In the meantime, though, I’m choosing to see singlehood as a blessing…because really, it is. It suits me at this point in my life, and for once I am in the right frame of mind to be doing things for myself on my own terms. It’s not selfish of me to do things by myself or spend money on myself if that’s going to improve who I am and make me a better, stronger, and more whole individual. It’s not cynical of me to hide certain posts from my news feeds that make me feel inadequate, unworthy, or unsuccessful simply because I am not in the same position as many of my friends and acquaintances, for that’s removing unintentional negativity from my immediate vicinity.

And it’s not spiteful of me to say I would never go back to any of my past relationships to recapture what they were, because if a relationship doesn’t make two people grow closer together towards a common goal, it’s not the right relationship. I’m single right now because I have not yet found the right relationship, and part of the reason is because I’m still a little too rough around the edges to be the best partner I can be for the kind of man I know I want – and I think that I’ll know who he is when he forgives me for taking so long to make my way to him.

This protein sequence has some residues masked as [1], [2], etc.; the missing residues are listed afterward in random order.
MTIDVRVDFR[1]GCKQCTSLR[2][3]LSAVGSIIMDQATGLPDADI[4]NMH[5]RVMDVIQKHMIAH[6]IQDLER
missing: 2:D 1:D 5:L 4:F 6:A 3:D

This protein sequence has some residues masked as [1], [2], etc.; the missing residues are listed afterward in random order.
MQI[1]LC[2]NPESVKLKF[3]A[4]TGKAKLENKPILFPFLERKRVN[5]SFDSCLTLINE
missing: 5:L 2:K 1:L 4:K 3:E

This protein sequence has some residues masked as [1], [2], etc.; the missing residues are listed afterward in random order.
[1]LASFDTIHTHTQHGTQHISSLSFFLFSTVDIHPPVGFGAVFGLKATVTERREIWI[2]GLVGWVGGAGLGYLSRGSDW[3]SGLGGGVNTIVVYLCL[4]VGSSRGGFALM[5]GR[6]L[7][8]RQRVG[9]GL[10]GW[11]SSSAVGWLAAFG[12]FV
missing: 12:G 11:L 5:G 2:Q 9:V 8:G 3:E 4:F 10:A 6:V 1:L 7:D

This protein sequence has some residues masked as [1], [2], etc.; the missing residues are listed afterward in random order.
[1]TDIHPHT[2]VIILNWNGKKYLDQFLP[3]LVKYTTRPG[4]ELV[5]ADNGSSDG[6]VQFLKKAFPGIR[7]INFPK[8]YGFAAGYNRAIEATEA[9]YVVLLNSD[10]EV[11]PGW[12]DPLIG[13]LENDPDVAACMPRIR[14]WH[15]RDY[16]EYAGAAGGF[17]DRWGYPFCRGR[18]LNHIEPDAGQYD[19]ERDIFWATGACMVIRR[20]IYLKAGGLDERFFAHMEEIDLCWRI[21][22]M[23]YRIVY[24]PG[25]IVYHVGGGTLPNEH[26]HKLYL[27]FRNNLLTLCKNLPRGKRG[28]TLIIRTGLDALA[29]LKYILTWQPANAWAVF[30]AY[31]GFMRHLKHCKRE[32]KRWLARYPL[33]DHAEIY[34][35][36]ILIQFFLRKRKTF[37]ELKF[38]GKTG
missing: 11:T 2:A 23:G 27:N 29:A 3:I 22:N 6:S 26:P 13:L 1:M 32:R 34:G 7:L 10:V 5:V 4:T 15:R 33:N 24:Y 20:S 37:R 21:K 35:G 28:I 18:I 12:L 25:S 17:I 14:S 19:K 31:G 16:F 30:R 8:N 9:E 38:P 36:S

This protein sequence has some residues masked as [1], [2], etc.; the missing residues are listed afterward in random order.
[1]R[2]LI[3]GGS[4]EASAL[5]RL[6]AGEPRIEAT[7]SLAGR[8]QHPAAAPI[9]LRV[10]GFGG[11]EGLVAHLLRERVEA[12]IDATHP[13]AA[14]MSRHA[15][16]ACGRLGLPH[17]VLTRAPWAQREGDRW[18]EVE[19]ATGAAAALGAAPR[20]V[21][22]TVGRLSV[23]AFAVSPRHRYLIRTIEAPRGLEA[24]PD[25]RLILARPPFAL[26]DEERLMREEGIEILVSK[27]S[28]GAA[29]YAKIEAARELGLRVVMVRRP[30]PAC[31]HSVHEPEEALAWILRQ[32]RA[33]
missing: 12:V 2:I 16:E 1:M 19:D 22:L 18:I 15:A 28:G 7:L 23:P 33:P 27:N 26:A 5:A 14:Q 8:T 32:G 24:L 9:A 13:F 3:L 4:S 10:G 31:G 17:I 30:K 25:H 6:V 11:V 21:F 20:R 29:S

But I’m on the right track now, I think, with all the things I’m doing to make the most out of my current state of singledom, and I’m sure that for the right guy that counts for something.

A toast to a happy couple

It’s hard not to think about weddings right now. For the past year I’ve received invitations to a number of weddings, including my brother’s and, just recently, that of a very dear friend. Hers is the second I’ve been invited to since my brother’s nuptials in April and I’m fairly certain it won’t be the last I’ll get before the year is out. And although she is a fairly recent addition to my circle of friends she has – quite quickly – found a permanent place in the innermost circle of confidants.